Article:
Gubbins House is a contemporary property designed by Antonio Zaninovic Architecture Studio in collaboration with Rees Roberts & Partners, located at the base of Table Mountain in Cape Town, South Africa. The project won a 2010 Honor Award from the American Society and Landscape Architects for its many sustainable features and its incredible local flora garden.
Surrounded by protected natural parklands on three sides, the house was built on an exceptional plot at the base of Table Mountain with sweeping views down to the city and harbor below. The site lies alongside a ravine, where amid the dense vegetation a stream flows in an uninterrupted path from the mountain parks above all the way to the city dams below.
Tucked in against the mountain, the structure was designed to integrate as much as possible with its surrounding landscape. An excavated courtyard gives access to the house, ensuring total privacy from the street and an adjacent neighbor and also protecting its inhabitants from the strong southern winds. This tranquil space complete with a pond and sculptural indigenous trees leads to the six-meter-high foyer tower which articulates the different elements of the house that continue out from that central focal point.
From there, the sleeping quarters branch off to the west and hover over the ravine and trees. The more public entertaining spaces extend towards the north, and by cantilevering these spaces over the garden and swimming pool below, views afforded to the forest, city, and ocean below were maximized. Towards the south, the kitchen and service rooms enjoy the protection of the mountainside from the fierce natural elements.
In terms of energy and functional programming, the foyer is the central location for various processes that keep the house running efficiently. A reflective pond filled with borehole water flows from the interiors to the outside; in turn, breezes travel over the water back inside through low windows, helping to cool the house in the summer. Once outside, the pond continues into a waterfall, which becomes a filter for the natural swimming pool below as well as a seamless water wall for the sauna room behind. The foyer’s roof also houses the solar components that provide under-floor water heating during the winter months, in addition to hot water year round.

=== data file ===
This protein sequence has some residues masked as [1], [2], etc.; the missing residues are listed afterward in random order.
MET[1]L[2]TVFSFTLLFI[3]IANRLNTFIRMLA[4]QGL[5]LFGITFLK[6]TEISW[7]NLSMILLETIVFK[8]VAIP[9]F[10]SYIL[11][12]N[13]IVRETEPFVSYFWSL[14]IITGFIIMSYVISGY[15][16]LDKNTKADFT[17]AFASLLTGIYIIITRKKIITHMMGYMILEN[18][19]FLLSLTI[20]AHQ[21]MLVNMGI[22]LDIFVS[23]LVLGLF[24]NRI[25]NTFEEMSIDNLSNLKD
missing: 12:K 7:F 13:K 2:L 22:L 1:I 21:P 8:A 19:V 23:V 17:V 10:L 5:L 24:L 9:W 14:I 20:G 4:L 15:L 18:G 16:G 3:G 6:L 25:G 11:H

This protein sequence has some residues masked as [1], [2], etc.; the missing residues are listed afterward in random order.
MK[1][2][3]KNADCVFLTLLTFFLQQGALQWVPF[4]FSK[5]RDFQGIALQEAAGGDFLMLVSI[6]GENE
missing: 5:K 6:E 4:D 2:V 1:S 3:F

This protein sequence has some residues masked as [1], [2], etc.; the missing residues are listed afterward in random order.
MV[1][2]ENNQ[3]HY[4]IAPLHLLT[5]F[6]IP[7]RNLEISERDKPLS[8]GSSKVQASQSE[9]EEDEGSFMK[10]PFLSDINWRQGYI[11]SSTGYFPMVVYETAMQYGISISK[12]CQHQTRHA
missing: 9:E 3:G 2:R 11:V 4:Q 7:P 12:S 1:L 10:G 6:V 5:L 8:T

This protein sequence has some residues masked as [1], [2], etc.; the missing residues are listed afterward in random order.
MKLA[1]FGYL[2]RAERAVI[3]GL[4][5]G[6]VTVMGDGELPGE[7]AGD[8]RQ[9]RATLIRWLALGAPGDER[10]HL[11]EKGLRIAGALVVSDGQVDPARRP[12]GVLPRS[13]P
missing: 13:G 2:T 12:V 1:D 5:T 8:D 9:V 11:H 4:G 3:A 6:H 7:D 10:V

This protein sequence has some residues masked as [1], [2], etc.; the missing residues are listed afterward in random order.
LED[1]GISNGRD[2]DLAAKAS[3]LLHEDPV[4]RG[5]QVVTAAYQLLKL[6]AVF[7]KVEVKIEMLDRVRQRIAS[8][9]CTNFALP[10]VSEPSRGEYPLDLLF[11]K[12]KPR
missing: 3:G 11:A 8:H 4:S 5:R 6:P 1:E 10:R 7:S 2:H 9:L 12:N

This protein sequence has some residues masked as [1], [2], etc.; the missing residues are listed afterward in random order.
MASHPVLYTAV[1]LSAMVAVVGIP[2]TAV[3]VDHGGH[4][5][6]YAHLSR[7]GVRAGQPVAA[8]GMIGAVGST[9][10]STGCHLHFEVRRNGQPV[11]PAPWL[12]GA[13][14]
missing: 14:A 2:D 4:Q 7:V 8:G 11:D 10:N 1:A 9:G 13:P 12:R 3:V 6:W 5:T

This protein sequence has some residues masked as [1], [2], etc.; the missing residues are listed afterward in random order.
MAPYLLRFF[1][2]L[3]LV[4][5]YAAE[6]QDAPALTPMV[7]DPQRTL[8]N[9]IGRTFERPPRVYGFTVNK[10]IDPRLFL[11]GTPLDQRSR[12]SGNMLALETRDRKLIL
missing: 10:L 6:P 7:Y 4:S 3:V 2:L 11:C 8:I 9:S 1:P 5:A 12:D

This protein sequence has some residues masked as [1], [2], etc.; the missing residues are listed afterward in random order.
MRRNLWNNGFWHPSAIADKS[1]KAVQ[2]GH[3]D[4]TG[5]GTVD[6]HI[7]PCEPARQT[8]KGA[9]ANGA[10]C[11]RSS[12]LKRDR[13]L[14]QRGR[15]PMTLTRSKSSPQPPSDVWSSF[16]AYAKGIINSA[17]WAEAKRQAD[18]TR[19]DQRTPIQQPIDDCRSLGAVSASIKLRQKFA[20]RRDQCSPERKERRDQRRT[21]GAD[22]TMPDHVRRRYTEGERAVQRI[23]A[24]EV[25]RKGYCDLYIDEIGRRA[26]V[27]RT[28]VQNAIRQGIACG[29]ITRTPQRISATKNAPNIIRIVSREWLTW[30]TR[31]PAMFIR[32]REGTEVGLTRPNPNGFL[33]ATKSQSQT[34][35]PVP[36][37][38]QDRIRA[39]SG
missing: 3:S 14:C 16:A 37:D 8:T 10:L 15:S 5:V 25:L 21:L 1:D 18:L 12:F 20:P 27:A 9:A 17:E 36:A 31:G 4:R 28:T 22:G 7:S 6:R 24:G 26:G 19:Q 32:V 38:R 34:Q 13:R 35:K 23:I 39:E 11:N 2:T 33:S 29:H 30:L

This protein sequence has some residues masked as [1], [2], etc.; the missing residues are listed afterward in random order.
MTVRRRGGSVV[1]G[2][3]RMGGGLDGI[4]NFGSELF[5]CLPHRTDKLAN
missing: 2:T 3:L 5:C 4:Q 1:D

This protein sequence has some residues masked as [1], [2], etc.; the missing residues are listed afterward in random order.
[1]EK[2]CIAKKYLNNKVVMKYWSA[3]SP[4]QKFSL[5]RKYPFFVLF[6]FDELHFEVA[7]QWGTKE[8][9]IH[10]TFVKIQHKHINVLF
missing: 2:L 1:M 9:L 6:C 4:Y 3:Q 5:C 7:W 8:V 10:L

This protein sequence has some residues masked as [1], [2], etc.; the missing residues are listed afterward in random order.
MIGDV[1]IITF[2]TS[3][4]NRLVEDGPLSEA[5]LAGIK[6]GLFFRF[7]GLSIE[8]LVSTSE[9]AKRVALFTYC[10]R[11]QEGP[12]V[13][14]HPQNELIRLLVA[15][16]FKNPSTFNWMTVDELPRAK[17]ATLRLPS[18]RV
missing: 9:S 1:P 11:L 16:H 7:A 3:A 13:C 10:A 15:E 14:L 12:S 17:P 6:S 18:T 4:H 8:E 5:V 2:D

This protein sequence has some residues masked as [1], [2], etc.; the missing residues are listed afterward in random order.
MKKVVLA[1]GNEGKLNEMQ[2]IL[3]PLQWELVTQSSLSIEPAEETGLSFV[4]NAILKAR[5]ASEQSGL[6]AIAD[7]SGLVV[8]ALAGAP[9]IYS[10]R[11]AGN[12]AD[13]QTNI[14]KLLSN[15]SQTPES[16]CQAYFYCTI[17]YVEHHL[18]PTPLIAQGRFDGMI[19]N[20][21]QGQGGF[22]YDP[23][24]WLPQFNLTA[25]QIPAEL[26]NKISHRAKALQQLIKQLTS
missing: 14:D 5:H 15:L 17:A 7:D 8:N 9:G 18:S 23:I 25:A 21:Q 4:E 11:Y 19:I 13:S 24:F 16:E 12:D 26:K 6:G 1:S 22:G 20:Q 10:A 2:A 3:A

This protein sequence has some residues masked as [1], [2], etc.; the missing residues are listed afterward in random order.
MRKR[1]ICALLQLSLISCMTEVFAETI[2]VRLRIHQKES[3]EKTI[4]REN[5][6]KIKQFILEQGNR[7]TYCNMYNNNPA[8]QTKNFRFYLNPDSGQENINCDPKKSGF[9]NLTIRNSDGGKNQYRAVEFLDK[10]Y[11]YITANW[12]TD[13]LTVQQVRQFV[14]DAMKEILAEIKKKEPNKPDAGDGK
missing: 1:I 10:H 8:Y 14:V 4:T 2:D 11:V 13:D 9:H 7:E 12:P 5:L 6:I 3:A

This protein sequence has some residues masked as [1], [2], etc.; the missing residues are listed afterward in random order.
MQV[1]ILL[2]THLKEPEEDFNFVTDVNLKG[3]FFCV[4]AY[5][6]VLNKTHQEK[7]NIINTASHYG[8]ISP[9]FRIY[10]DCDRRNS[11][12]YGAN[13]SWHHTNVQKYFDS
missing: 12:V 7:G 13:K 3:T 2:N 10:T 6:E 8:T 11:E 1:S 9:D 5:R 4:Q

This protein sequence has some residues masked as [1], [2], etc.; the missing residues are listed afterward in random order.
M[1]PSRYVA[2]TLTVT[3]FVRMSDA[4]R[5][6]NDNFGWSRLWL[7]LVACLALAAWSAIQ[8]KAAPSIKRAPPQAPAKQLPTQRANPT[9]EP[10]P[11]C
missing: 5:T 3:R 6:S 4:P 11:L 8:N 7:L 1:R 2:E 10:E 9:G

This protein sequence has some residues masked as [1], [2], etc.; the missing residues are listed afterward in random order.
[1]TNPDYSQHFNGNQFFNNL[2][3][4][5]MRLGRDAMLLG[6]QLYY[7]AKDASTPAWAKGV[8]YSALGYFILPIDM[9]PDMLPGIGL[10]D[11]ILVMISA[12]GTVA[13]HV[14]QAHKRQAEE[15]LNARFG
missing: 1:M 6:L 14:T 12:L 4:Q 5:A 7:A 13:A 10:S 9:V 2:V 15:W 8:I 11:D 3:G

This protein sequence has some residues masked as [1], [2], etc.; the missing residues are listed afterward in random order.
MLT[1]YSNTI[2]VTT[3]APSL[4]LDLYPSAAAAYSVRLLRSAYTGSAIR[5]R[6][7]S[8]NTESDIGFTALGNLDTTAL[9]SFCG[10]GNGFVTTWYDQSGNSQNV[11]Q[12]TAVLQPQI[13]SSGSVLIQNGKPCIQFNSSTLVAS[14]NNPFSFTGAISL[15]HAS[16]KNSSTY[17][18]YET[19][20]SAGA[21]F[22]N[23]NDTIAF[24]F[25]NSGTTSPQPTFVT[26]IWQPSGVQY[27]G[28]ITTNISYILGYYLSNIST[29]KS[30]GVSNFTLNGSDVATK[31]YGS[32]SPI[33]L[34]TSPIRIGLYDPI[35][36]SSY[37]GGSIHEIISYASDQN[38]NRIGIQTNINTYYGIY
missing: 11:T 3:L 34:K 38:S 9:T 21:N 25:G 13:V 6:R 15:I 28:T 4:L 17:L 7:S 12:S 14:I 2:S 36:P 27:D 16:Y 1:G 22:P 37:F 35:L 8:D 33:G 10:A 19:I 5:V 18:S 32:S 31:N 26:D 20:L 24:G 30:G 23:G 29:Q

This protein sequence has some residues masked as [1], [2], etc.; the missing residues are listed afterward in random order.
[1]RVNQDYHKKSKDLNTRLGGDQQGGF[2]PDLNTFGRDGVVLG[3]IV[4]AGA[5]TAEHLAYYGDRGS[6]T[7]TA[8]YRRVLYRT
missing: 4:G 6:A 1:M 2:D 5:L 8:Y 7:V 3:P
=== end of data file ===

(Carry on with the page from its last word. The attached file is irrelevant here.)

While the house was designed to employ cross-ventilation, temperature control is also achieved through the inclusion of semi-excavated rooms in the built house, which allow the stable temperatures of the earth to act as a climactic moderator. Heat-repelling glass and appropriate cantilevers to the north combined with highly insulated glass to the south keep heat in or out, depending on the season. Notably, the house was built with locally produced materials to maximize constructive potential by utilizing the craftsmanship and techniques native to the region.
The landscape draws on the context of the site by continuing the Fynbos, a natural heathland vegetation native to a small belt of the Western Cape, down from Table Mountain and through the garden landscape, effectively marrying it with the surrounding mountains. Garden pathways and steps meander through the varied planting areas, creating a seamless connection between interior and garden rooms. An outdoor seating area is nestled in the plantings away from the mountain winds, yet has dynamic views of the Cape Town Harbor below. In addition to the waterfall, the natural swimming pool also uses plantings to filter the water, giving the experience of swimming in a crystal clear lake. Ultimately, the landscape is designed to fully integrate the built house with its natural surrounding environment.
The design strategy for the interiors also takes cues from the surrounding site. Rich carpets and fabrics are juxtaposed against hard concrete floors and other simple surfaces. Modern furniture with clean lines is employed along with more sculptural pieces and artwork that add character and vitality to the interior mood. The simple color palette of the house gives a bright and airy feeling that defers to the views outside. The outdoors is also actively engaged, as in the case of the Master Bedroom and its free form plan that extends toward an open air screening space. Despite its carefully planned and richly treated interiors, the house retains a comfortable and relaxed style that draws upon recognizably native elements such as local wood paneled walls and pieces by local artists.
Hillside House is a contemporary single family property designed by GASS Architecture Studios, situated on the slopes of the Helderberg Mountains in Stellenbosch, South Africa. The residence is simultaneously arresting and juxtaposed as it fits flawlessly into its surroundings, nestled between rolling vineyards, a koppie (small granite hill) and a river below